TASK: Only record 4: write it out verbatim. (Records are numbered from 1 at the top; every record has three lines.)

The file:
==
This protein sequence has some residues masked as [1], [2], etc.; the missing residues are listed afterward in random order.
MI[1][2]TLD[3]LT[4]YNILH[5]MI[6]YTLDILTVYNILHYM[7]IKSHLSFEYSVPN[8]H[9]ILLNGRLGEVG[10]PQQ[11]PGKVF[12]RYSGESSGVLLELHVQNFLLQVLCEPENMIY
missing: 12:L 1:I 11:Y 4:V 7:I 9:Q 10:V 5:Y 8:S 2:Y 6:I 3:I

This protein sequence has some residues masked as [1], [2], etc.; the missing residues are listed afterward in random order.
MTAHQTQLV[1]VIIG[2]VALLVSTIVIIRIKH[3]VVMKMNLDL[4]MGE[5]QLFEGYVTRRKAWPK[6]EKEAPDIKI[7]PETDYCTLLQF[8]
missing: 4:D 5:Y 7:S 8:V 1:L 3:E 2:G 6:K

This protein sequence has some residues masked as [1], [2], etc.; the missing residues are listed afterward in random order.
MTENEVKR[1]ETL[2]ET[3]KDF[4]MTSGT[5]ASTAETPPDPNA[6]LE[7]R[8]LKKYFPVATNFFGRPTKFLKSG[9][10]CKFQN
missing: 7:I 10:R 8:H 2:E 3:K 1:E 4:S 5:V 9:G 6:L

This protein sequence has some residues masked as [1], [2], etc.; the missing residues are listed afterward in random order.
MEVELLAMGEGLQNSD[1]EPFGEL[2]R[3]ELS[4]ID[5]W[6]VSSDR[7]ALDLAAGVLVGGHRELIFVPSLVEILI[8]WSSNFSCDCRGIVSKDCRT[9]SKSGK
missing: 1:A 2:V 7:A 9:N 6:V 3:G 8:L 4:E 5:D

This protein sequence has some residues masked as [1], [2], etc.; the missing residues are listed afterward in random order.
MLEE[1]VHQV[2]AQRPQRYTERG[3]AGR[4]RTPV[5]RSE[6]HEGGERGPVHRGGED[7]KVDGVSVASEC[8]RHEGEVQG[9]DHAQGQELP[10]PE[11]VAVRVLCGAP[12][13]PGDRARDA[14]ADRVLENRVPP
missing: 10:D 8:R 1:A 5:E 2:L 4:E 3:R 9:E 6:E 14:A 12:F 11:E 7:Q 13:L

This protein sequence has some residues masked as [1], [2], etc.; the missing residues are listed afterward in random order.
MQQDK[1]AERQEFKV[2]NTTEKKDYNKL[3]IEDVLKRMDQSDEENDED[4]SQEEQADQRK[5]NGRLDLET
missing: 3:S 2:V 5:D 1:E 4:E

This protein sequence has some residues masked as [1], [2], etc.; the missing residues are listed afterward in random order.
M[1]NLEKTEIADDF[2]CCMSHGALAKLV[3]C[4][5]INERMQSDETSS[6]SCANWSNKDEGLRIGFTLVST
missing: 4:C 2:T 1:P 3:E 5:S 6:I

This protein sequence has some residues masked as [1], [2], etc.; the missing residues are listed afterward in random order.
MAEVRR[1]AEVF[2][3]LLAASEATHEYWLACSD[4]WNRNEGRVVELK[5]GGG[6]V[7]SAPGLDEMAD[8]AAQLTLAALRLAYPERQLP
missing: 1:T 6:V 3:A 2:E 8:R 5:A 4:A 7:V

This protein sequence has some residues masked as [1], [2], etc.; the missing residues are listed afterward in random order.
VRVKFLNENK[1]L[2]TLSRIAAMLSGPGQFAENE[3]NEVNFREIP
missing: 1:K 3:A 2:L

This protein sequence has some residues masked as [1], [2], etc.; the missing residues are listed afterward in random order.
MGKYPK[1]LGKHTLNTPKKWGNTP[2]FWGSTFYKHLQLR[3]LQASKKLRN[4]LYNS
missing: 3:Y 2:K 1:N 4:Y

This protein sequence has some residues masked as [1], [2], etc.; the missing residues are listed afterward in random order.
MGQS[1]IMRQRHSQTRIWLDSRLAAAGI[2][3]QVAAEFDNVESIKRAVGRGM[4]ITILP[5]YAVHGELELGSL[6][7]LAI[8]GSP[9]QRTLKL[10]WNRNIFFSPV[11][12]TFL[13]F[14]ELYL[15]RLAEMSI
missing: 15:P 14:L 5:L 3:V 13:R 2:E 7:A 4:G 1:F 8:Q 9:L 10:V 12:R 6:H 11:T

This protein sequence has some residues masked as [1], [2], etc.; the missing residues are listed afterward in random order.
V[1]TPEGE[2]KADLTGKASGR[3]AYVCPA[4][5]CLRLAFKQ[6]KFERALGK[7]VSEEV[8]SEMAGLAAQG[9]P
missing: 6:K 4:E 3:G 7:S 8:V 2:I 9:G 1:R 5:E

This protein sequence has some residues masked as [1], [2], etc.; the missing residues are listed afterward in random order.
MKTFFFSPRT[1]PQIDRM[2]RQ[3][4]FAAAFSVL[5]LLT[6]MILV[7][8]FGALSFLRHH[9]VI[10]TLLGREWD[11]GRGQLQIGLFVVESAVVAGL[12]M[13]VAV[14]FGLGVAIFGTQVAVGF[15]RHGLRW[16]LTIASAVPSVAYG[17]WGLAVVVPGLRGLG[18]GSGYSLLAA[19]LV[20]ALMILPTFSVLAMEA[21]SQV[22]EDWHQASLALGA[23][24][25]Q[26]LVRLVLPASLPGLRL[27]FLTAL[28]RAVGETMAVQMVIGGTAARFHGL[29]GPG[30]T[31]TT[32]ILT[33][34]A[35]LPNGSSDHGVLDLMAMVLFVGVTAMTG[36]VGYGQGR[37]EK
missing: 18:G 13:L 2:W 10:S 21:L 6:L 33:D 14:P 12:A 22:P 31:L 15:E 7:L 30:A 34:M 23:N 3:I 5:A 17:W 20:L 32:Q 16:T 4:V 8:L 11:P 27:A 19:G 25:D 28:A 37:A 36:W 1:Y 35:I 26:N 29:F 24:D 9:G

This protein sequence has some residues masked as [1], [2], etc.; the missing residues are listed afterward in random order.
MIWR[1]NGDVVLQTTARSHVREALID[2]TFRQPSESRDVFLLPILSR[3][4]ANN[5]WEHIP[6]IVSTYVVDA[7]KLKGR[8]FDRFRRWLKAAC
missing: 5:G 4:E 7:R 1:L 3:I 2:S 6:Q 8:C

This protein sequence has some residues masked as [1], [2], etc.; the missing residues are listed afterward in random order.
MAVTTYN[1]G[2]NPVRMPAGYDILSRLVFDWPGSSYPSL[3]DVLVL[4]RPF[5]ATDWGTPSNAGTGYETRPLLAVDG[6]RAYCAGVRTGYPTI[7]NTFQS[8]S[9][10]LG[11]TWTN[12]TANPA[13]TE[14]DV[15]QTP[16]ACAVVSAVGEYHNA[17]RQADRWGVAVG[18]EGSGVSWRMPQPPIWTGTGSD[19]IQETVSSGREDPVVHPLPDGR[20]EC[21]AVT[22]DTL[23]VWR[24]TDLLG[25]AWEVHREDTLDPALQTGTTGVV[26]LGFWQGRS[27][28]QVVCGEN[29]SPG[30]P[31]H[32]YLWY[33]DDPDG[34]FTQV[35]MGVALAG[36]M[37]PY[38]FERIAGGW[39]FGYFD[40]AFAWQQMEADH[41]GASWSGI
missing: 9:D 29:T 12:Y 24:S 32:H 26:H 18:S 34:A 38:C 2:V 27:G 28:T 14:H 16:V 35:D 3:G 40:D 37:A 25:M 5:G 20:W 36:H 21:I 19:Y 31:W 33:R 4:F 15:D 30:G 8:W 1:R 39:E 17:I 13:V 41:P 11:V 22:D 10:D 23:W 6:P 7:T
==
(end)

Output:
This protein sequence has some residues masked as [1], [2], etc.; the missing residues are listed afterward in random order.
MEVELLAMGEGLQNSD[1]EPFGEL[2]R[3]ELS[4]ID[5]W[6]VSSDR[7]ALDLAAGVLVGGHRELIFVPSLVEILI[8]WSSNFSCDCRGIVSKDCRT[9]SKSGK
missing: 1:A 2:V 7:A 9:N 6:V 3:G 8:L 4:E 5:D